The Music of Agostino Steffani (1654-1728) Part I: Stabat Mater – YouTube

Agostino Steffani (1654-1728)Clergyman, diplomat, musician, composer, Agostino Steffani (1654-1728) had an extraordinary life. His music is largely forgotten today but during his life it was very well thought by the public and by his fellow composers including his friend Handel.  He was born in 1654 at Castelfranco in the Province of Treviso and started his musical life as a choirboy in St Mark’s Basilica , Venice, when he was 12 the beauty of his voice attracted the attention of Count Tattenbach who brought him to Munich to sing and receive musical education at the Court of  Prince Ferdinand Maria the Elector of Bavaria including one year of tuition in Rome at the Elector’s expense , his skill, intelligence, and diligence meant that he soon was being granted appointments starting with the position of court musician, rising to chamber musician, and then director of the court’s music and court organist. He remained at the Electoral court for  twenty-one years. He left Munich in 1688 for a post at the Court of the Elector of Hannover where he befriended and showed great kindness to Handel and was befriended by Leibniz . Ten years later in 1698 he was invited to take up residence at at the court of Johann Wilhelm II the  Elector Palatine, at Düsseldorf. His diplomatic career dates from at least 1680 when he was ordained as priest and appointed as protonotarius apostolicus by Pope Innocent XI for whom he successfully undertook several diplomatic missions who made him a Bishop and "Vicario Apostolico delle Missioni Settentrionali," a post that involved considerable diplomatic work at various North German courts. There was a downside to this promotion which was that as a senior diplomat and personal episcopal representative of the Pope it would have been a severe breach of etiquette for Steffani to publish operas under his own name a restriction that he got around by publishing them under the name of his secretary Gregorio Piva. In 1695 he published a pamphlet, ‘Sui Principii della Musica’ discussing how music is grounded on nature and science.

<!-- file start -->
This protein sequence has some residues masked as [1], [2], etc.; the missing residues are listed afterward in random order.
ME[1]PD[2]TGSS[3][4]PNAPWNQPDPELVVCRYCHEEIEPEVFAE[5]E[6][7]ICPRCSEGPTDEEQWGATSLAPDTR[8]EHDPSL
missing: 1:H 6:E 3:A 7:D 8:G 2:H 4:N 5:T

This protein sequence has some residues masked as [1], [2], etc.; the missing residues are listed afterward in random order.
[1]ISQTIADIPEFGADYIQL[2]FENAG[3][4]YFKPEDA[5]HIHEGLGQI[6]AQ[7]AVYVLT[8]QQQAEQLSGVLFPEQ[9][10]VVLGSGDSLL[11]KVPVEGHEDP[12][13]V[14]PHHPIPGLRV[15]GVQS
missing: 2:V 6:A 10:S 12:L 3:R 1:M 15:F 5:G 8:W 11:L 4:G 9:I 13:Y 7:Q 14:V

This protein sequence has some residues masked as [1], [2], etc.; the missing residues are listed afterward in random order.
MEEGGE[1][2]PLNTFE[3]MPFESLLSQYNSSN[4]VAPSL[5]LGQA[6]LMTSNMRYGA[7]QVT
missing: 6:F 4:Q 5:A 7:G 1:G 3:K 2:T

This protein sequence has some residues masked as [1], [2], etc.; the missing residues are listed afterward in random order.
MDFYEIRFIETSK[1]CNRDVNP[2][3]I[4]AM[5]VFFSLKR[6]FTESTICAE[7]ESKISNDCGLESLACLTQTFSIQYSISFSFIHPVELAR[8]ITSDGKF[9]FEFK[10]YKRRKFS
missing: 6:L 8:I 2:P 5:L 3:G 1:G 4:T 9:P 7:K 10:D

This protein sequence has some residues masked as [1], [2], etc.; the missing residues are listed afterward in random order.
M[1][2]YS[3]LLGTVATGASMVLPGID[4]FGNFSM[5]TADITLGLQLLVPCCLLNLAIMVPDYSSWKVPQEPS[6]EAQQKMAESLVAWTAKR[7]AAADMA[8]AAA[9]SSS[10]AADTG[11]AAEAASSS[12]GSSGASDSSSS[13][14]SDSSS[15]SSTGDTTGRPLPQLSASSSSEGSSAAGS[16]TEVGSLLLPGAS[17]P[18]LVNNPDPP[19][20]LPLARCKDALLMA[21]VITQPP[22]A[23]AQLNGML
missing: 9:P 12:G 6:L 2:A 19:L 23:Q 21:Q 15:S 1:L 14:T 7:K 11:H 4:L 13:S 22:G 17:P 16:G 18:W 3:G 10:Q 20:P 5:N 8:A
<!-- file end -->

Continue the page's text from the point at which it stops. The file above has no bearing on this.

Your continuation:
His surviving music consisting of  chamber duets, operas and religious music is of very high quality – it’s easy to see reading the scores or listening to the few recordings that have been made why his contemporaries held his music in such esteem he was an important figure in the development of German opera while his duets make him a worthy successor to Carissmi and foreshadowed Handel. His extant religious work  includes, a nine-part polychoral ‘Laudate pueri’ an eight-part ‘Psalmodia Vespertina‘ and the six-part accompanied ‘Stabat Mater‘  which is the subject of this posting and which was often compared favourably to Alessandro Scarlatti’s work, he himself considered it to be his greatest work. It’s a very touching piece of music an eloquent and elegaic portrayal of grief which never lapses in being maudlin and  whose last movement is truly compelling. I defy anyone to listen to how he treats the text at  ‘Quando morietur …’ – (When I shall die…) and remain unmoved. It’s sung below by the Coro della Radio Svizzera under Diego Fasolis. Enjoy :-).

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Video Source: Agostino Steffani – Stabat Mater  – YouTube Published on Nov 27, 2012 by alessandroschaunard